This is a poet of the river lands,
a lowdown man of the deepest
depth of the valley, where gravity gathers
the waters, the poisons, the trash,
where light comes late and leaves early.
From the window of his small room
the lowdown poet looks out. He watches
the river for ripples, flashes, signs
of beings rising in the undersurface dark,
or lightly swimming upon the flow,
or, for a minnow, descending the deeps
of the air to enter and shatter
forever their momentary reflections,
for the river is a place passing
through a passing place.
The poet, his window, and his poems
are creatures of the shore that the river
gnaws, dissolves, and carries away.
He is a tree of a sort, rooted
in the dark, aspiring to the light,
dependent on both. His poems
are leavings, sheddings, gathered
from the light, as it has come,
and offered to the dark, which he believes
must shine with sight,
with light, dark only to him.
Times will come as they must,
by necessity or his wish, when he leaves
his enclosure and his window,
his homescape of house and garden,
barn and pasture, the incarnate life
of his desire, thought, and daily work.
His grazing animals look up
to watch in silence as he departs.
He sets out at times without even
a path or any guidance other than knowledge
of the place and himself as they were
in time already past. He goes among trees,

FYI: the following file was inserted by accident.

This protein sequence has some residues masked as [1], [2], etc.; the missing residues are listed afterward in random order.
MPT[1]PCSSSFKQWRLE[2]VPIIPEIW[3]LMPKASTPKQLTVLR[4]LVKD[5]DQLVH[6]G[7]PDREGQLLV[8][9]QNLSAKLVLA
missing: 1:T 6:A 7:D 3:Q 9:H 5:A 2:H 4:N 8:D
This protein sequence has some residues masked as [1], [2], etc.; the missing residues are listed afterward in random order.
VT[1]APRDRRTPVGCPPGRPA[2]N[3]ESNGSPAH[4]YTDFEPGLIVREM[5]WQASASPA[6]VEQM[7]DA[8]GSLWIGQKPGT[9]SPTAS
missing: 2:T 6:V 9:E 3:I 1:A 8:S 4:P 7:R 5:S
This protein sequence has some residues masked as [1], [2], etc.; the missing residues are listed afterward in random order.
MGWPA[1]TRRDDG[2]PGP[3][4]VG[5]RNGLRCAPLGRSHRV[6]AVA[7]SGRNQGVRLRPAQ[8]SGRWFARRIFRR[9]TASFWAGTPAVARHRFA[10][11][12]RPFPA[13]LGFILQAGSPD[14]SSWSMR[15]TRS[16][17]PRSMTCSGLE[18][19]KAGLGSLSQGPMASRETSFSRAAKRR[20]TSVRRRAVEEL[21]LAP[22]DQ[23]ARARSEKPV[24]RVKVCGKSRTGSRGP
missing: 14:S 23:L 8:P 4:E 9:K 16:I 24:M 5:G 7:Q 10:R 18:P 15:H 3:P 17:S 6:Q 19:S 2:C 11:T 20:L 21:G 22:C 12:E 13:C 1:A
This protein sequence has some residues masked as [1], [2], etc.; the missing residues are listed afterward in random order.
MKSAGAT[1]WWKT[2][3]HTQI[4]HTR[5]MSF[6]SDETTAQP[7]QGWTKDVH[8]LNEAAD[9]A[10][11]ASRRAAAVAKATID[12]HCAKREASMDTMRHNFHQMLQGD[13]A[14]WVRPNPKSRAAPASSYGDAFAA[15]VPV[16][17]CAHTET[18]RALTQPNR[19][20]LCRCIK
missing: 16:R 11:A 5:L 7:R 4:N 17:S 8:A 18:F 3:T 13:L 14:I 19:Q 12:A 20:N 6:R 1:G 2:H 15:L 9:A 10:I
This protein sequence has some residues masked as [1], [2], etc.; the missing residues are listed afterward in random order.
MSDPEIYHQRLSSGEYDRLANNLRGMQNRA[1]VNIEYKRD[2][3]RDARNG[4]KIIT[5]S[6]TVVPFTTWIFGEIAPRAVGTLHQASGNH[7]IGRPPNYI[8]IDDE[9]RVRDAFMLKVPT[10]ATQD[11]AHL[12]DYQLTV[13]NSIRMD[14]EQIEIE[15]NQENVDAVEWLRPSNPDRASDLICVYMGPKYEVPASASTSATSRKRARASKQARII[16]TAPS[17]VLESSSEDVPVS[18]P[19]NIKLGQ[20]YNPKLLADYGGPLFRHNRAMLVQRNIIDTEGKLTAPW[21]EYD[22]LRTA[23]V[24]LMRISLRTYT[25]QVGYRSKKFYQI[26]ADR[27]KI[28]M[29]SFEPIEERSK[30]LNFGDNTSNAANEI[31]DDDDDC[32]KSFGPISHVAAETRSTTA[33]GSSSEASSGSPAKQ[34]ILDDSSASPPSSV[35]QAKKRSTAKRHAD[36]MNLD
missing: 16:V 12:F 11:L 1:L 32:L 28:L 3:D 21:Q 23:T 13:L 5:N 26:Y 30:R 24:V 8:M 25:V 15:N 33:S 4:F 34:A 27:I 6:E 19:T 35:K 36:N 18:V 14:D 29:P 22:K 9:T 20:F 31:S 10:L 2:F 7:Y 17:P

climbing again the one hill of his life.
With his hand full of words he goes
into the wordless, wording it barely
in time as he passes. One by one he places
words, balancing on each
as on a small stone in the swift flow
in his anxious patience until
the next arrives, until he has come
at last again into presentiment
of the Real, the wholly real in its grand
composure, for which as before
he knows no word. And here again
he must stop. Here by luck or grace he may
find rest, which he has been seeking
all along. Sometimes by the time’s flaws
and his own, he fails. And then
by luck or grace he will be given
another day to try again, to go maybe
yet farther before again he must stop.
He is a gatherer of fragments, a cobbler
of pieces. Piece by piece he tells
a story without end, for in the time
of this world no end can come.
It is the story of eternity’s shining,
much shadowed, much put off,
in time. And time, however long, falls short.
Wendell Berry's most recent books include It All Turns on Affection: The Jefferson Lecture and Other Essays, New Collected Poems, and A Place in Time, the newest volume in his Port William series.